15 Origins of Urban Legends
By Jake Rossen
Urban legends are the kind of stories told around a campfire or under a sofa cushion fort at a sleepover. These modern folktakes are usually pretty scary—and of course, the storyteller swears what they're saying is a true story they heard from a friend, who knows someone who knows the victim. From what inspired Candyman and the Mothman to the tales about alligators in the sewers and killers calling from inside the house, we're breaking down the origins of urban legends in this list adapted from The List Show on YouTube.
This year, director Nia DaCosta will be releasing a new vision of Candyman, the popular 1992 horror hit about a vengeful spirit who is summoned by saying his name five times. In one of the movie’s most terrifying scenes, the villain bursts through a medicine cabinet in the bathroom to attack his victim. While Candyman himself isn’t an urban legend—the character is based on a short story by Clive Barker—the idea of a killer attacking you through a bathroom mirror is rooted in fact. In 1987, a woman named Ruth McCoy was killed when a burglar crawled through a false wall behind her medicine cabinet, which was put there to make it easier to assess plumbing issues in the Chicago Housing Authority project. Like many famous modern myths, there can be a good deal of truth in the fiction. Whether intentional or a strange coincidence, two of the characters in the 1992 film actually shared the last name McCoy with the real-life victim.
2. The Killer Calling From Inside the House
For decades, stories have circulated about a babysitter home alone who receives harassing phone calls. When the call is finally traced by police, the babysitter is horrified to discover it’s coming from inside the house.
While that exact scenario doesn’t seem to have ever been documented, there have been unsettling reports of babysitters being assaulted. In 1950, 13-year-old Janett Christman was killed by an intruder while babysitting in Columbia, Missouri. Police suspected a man who had been friends with the family of the 3-year-old boy she was watching, but he was never charged.
This legend probably picked up steam because it struck a psychological chord. The 1970s was an era of women’s liberation, and some argue that the idea of a man lurking out of sight was, in a way, a rejection of that new paradigm. You could consider it anti-feminist propaganda, but either way, being a babysitter meant being alone in a strange house. It was a relatable fear.
3. The Goatman
The Goatman was a purported half-man, half-goat fond of devouring dogs and attacking people in Prince George’s County in Maryland. While the Goatman had been whispered about for years, he got an explosion of publicity in 1971 after a reporter named Karen Hosler delivered a one-two punch lending credibility to his existence. In one Halloween article, Hosler passed along research from state folklore archives that presented the Goatman as a former researcher at the Beltsville Agricultural Farm who experimented on goats. One day, he lost his mind and ran into the woods, growing his hair long and attacking cars that passed by. Just two weeks later, Hosler reported on a family that awoke to the sounds of what they later described as a two-legged animal on their property that was howling and squealing. The next day, the family found their dog, Ginger, decapitated. Then people reported seeing an animal walking on its hind legs near Fletchertown Road, where Ginger was found. From that point on, teens in Maryland learned to fear the Goatman.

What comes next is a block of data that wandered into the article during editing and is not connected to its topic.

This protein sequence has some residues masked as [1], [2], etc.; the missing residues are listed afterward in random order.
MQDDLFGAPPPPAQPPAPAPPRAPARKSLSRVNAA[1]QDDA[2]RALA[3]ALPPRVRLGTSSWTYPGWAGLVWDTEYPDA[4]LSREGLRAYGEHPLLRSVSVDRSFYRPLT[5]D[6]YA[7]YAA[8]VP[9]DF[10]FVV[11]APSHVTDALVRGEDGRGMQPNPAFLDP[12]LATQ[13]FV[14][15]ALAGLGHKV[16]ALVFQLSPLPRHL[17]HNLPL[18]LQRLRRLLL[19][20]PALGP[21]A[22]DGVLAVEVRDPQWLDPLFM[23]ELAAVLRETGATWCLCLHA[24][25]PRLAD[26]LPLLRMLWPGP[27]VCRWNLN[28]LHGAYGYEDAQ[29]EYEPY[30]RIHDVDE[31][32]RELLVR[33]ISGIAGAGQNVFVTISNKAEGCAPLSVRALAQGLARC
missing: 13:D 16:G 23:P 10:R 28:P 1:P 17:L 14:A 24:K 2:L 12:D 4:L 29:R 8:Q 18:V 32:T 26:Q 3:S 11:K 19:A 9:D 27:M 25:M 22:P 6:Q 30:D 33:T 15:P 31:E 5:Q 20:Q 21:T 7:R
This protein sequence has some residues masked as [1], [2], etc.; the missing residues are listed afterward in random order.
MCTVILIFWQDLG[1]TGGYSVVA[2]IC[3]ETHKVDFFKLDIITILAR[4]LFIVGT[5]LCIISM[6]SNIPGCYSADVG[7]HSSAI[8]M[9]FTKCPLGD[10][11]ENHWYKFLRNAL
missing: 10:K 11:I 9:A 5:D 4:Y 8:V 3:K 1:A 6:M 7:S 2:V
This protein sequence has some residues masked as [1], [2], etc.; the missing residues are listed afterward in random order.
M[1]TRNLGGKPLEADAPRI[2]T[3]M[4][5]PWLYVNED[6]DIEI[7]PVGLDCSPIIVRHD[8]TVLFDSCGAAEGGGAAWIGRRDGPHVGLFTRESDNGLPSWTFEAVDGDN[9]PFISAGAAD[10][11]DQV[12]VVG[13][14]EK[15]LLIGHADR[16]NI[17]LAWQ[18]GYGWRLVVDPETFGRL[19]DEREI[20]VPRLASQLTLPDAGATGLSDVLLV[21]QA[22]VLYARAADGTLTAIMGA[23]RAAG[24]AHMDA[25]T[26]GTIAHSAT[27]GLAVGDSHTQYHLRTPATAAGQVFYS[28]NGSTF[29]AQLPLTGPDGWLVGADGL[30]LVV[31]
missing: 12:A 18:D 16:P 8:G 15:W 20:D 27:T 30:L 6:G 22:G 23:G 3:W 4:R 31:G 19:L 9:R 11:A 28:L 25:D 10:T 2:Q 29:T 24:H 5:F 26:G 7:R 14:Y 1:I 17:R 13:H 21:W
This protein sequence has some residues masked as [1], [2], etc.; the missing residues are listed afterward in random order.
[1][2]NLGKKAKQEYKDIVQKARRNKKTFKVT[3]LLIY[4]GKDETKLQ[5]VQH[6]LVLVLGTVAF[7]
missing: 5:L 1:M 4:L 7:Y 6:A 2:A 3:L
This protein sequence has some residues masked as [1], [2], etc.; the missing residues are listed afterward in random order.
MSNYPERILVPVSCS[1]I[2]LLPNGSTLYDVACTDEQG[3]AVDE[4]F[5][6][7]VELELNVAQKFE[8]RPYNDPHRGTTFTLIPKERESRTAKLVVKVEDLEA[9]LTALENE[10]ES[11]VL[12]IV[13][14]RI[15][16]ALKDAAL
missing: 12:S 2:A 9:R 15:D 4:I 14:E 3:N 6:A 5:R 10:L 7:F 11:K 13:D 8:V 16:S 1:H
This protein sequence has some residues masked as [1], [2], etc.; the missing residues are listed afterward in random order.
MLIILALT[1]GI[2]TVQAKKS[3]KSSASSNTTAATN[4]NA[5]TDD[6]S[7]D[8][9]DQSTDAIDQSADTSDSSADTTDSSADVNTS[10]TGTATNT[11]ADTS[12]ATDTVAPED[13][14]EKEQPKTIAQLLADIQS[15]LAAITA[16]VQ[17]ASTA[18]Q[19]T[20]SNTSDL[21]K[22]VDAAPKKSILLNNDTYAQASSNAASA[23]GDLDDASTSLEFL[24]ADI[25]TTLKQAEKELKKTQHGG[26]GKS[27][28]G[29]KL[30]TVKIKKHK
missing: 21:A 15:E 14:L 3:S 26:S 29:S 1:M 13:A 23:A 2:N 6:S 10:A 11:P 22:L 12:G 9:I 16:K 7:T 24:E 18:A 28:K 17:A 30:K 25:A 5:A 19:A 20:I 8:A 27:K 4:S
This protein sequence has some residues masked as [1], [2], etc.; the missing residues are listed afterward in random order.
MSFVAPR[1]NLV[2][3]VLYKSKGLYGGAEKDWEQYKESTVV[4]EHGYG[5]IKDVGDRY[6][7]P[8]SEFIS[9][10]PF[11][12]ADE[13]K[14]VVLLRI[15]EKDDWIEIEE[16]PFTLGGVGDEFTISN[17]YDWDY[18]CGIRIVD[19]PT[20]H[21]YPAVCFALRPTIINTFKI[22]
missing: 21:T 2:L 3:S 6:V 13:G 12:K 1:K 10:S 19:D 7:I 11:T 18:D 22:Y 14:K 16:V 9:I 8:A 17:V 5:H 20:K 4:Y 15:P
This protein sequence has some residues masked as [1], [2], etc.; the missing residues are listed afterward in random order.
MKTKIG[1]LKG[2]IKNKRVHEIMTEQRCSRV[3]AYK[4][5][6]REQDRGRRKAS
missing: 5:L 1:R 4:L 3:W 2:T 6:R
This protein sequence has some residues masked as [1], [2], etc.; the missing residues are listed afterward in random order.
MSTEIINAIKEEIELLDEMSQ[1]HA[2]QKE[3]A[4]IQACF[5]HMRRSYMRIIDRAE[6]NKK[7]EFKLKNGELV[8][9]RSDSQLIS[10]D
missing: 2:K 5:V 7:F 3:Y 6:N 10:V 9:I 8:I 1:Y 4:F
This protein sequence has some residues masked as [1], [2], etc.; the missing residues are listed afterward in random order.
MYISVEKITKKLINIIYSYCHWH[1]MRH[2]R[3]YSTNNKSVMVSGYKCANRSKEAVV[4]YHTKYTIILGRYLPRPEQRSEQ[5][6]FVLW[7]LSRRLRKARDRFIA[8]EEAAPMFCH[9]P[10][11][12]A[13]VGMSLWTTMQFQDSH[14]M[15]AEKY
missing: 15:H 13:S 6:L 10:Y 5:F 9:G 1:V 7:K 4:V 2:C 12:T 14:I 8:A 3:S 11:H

4. The Mothman
And no urban legend rundown is complete without mention of the Mothman, a strange creature who purportedly terrorized West Virginia in the 1960s. This winged menace was spotted numerous times, including by a grave digger and two couples sitting in a car in 1966. They described it as having bright red eyes and a massive wingspan 10 feet long. When they drove away, the creature allegedly chased after them. Both sightings took place in a small community named Point Pleasant, and the Mothman myth has persisted ever since. The truth? Eyewitnesses might have seen a sandhill crane, which is nearly as tall as a human and has bright red flesh around its eyes. Not the kind of thing you want to see late at night, but probably not a mortal danger, either. After all, the birds live on grains and small animals. The only problem with this explanation is that sandhill cranes aren’t all that common in the area.
5. "Humans Can Lick, Too"
Not all tales of killers result in people dying. Sometimes, it’s the near-misses that prove to be effective stories. In one urban legend, a person wakes up in response to some strange noises. As they let their hand dangle at the bottom of the bed, they feel a reassuring lick from their family pet. The next morning, the pet is found dead, and a note reads, “Humans can lick, too.” This O. Henry-esque twist ending dates as far back as 1871, when a story made the rounds in England about a jewel thief who hid under a bed and licked the hand of the homeowner so he wouldn’t get up to investigate.